The fellowship of believers gathered to hear the recent letter sent from the apostle, John, which had been delivered by a gentleman who appeared to equal him in age. As they quieted in anticipation of the message, there was a tension in the air. The apostle’s testimony and authority had been a matter of debate within their community in recent months, and it was certain that some would reject his admonitions.
The host escorted the elderly man to a seat prepared for him to address the people. He surveyed the crowd of unfamiliar faces, all pondering their visitor’s identity and his connection to the letter from John.
“It is a great privilege to carry the words of truth and instruction from my beloved friend and dear servant of our Lord,” he began reverentially. “He is the last of the Lord’s original disciples still walking among us, and his words should not be easily dismissed because newer, louder voices challenge his testimony.”
Several people sitting among the group shifted uncomfortably and folded their arms across their chests. The old man expected this reaction but chose not to acknowledge the obvious display of disapproval. If they held their arguments until he finished speaking, he would be glad to debate with them. There was a reason that John requested him to carry the message, and this was the first of several churches he would visit. He allowed his mind to wander back to the defining moment in his life. For his audience to comprehend its impact, they would first need to understand his life prior to his encounter with Jesus. With a voice that defied his age, he imitated the harsh rebuke of his father:
‘You are worthless! You shame and burden our family! I should give you over to the Roman soldiers, who might have an appreciation for one so frail and delicate as you!’
The old man paused to allow the horrific words to settle across his audience. Now that he had their attention, he proceeded to share the purpose of his visit…
That was just a sample of my father’s criticism of me throughout my childhood and into my early years of manhood.
You see, my physical weakness is not merely a matter of my advanced years; I was the smaller of a set of twins. In the womb, my brother grew strong while I diminished. I was born frail and sickly, with little expectation of survival. My brother grew into a strong, capable man like our father, and even my sisters surpassed me in physical strength. My father pushed me relentlessly as a child, hoping that my body would respond to his demands like an athlete in training. His efforts were futile, and the harder he pushed, the weaker I became. If not for my mother’s love and devotion, I would have willingly relieved him of his burden. It was a blessing when he finally gave in to her demands that he “stop killing her son in order to prove himself.” His compromise was to stop acknowledging my existence, and I was perfectly fine with that solution.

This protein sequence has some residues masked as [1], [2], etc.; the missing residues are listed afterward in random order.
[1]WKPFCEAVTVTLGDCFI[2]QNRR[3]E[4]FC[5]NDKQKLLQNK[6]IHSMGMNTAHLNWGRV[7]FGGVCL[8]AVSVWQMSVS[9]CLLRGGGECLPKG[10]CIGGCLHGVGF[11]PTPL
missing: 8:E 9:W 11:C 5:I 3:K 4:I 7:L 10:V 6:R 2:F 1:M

My mother never stopped believing that I would eventually find my place in the world. When self-loathing and hopelessness threatened to overwhelm me, she would sit at my bedside and with the help of the holy scriptures, she assured me that the Almighty did not share my Father’s opinion:
“For I know the plans I have for you,” declares the Lord, “plans to prosper you and not to harm you, plans to give you hope and a future.”
“I have redeemed you; I have summoned you by name; you are mine.”
“I am he who will sustain you. I have made you, and I will carry you; I will sustain you, and I will rescue you.”
It was my mother who noticed my fascination with the letters and words in the signs at the temple, my skill at reproducing them with sticks in the soil, and my growing comprehension of their meaning. Recognizing the potential for this skill to change my life, she advocated for me until she convinced the teachers to invest their time and attention in developing them. For a season, my confidence began to grow.
As I grew into manhood, everything started to fall apart. My mentors began to assign me larger, more significant projects – and I failed miserably. Although my penmanship was without equal, my attention span was not. It seemed I could not copy anything of substantial length without errors – an inexcusable sin. I began to see all too familiar expressions on the faces of my teachers. Although they were more circumspect in their choice of words than my father had been, they could not conceal their skeptical attitudes toward me. Once again, I saw myself as that useless little boy cowering in the corner. As the week of Passover approached, I awoke each day certain that I would be dismissed from my position.
In the middle of the week, I was summoned to meet with my teachers. I arrived to find myself standing before a handful of elders, teachers, and a few members of the Sanhedrin. They looked me over intently, before exchanging affirming looks as if approving me for purchase. Shivers ran down my spine as I recalled my father’s threats to turn me over to the Romans, especially now that I understood exactly what he was implying.
Finally, they informed me that they had an assignment for me. For the next several hours, they detailed my mission – for I had been chosen for a specific role. They made no attempt to disguise the fact that they had chosen me for my’ pitiful, but sincere’ appearance. The Nazarene surrounded himself with the lowly and despised of the city while openly hostile to holy and respected men like themselves. He would be much more likely to respond to my questions in an unguarded manner, and they would be there to pounce on him when he did. In their eyes, if I did my part, their plan could not fail. To encourage my success, they gave me a full day’s wage – a denarius – in advance. They promised me another if our mission was successful.
We rehearsed for the better part of the day, and when they were satisfied, I was sent to the temple alone. After a suitable time, they followed. I had not directly encountered Jesus of Nazareth before that day, so I had formed no opinion of him. It did not even occur to me to feel guilty about my deception; I was just grateful for the chance to prove myself useful, especially to members of the Sanhedrin. I could not afford to fail. For the first time in my life, my frailty was an asset.